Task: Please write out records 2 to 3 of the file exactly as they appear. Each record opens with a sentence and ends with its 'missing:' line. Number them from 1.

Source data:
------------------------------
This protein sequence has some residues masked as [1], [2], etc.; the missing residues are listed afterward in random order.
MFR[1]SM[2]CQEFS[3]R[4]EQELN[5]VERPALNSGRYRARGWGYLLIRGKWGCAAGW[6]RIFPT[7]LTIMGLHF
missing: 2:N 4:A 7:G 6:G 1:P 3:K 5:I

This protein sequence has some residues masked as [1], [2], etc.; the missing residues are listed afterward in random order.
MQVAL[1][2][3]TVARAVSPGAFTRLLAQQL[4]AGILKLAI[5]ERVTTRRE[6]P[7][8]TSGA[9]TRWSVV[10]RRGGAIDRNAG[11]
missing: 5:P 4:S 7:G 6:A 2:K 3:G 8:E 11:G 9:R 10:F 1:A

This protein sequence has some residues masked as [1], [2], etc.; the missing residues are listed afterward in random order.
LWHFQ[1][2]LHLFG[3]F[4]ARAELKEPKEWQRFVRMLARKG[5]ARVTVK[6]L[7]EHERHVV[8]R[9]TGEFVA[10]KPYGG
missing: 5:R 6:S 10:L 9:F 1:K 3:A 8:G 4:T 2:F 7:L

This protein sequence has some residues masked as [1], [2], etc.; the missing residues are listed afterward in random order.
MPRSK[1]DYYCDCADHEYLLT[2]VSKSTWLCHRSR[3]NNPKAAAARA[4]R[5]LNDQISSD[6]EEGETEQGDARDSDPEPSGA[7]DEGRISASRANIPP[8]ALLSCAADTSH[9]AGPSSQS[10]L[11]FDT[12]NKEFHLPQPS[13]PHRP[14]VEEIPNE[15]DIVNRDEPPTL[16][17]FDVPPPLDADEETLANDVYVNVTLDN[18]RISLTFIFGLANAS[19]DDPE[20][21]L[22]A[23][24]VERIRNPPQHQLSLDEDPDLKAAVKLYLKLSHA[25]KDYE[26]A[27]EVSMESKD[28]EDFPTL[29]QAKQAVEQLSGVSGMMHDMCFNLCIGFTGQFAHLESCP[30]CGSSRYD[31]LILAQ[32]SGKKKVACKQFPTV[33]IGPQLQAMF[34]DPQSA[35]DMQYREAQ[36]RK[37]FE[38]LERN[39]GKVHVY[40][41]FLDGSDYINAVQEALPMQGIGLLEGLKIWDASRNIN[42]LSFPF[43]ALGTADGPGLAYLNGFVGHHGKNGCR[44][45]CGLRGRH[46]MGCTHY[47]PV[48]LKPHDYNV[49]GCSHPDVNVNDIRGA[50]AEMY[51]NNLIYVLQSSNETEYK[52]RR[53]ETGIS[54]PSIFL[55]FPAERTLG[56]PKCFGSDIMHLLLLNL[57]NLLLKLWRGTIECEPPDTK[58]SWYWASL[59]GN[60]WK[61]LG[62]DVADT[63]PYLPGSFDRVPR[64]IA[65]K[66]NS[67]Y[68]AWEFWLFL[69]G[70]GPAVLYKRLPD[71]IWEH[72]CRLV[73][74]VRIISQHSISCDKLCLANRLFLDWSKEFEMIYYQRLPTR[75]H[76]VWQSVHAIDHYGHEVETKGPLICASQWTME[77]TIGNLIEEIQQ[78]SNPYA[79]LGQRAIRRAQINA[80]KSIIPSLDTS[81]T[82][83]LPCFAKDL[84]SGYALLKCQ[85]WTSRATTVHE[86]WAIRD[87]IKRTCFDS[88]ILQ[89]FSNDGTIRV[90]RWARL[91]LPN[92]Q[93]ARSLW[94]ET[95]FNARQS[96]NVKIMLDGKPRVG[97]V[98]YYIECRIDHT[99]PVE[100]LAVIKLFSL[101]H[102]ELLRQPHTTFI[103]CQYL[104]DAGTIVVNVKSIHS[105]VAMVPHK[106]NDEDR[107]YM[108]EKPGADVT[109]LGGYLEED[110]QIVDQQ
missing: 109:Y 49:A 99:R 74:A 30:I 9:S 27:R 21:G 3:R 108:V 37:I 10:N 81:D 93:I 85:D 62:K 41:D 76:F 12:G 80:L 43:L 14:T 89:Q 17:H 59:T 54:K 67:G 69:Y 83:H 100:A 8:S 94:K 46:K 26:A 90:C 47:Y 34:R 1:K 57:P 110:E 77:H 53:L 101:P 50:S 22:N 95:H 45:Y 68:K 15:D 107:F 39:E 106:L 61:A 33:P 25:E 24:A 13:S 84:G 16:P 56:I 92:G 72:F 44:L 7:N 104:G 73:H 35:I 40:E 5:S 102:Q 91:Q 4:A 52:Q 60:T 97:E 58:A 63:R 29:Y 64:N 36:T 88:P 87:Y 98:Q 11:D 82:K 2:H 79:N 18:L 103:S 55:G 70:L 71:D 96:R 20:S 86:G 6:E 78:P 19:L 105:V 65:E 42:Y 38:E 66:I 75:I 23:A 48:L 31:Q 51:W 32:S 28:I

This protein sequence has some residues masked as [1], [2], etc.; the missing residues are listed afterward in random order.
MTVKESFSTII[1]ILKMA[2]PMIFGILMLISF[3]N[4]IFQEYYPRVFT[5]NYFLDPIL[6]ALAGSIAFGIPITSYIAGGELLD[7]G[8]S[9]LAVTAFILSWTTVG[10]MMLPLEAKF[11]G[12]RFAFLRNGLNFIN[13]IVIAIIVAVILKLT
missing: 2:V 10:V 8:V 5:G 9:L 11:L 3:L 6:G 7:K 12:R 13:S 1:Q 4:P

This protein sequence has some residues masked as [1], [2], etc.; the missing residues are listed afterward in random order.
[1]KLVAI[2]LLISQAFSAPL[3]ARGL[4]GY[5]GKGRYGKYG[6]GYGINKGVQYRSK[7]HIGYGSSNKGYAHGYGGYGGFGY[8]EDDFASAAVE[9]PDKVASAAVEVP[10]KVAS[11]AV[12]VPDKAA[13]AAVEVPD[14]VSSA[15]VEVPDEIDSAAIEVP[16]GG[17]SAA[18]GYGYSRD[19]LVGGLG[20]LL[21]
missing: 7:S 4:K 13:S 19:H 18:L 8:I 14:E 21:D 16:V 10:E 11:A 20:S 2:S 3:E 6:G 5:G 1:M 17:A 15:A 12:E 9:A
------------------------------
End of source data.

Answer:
This protein sequence has some residues masked as [1], [2], etc.; the missing residues are listed afterward in random order.
MQVAL[1][2][3]TVARAVSPGAFTRLLAQQL[4]AGILKLAI[5]ERVTTRRE[6]P[7][8]TSGA[9]TRWSVV[10]RRGGAIDRNAG[11]
missing: 5:P 4:S 7:G 6:A 2:K 3:G 8:E 11:G 9:R 10:F 1:A

This protein sequence has some residues masked as [1], [2], etc.; the missing residues are listed afterward in random order.
LWHFQ[1][2]LHLFG[3]F[4]ARAELKEPKEWQRFVRMLARKG[5]ARVTVK[6]L[7]EHERHVV[8]R[9]TGEFVA[10]KPYGG
missing: 5:R 6:S 10:L 9:F 1:K 3:A 8:G 4:T 2:F 7:L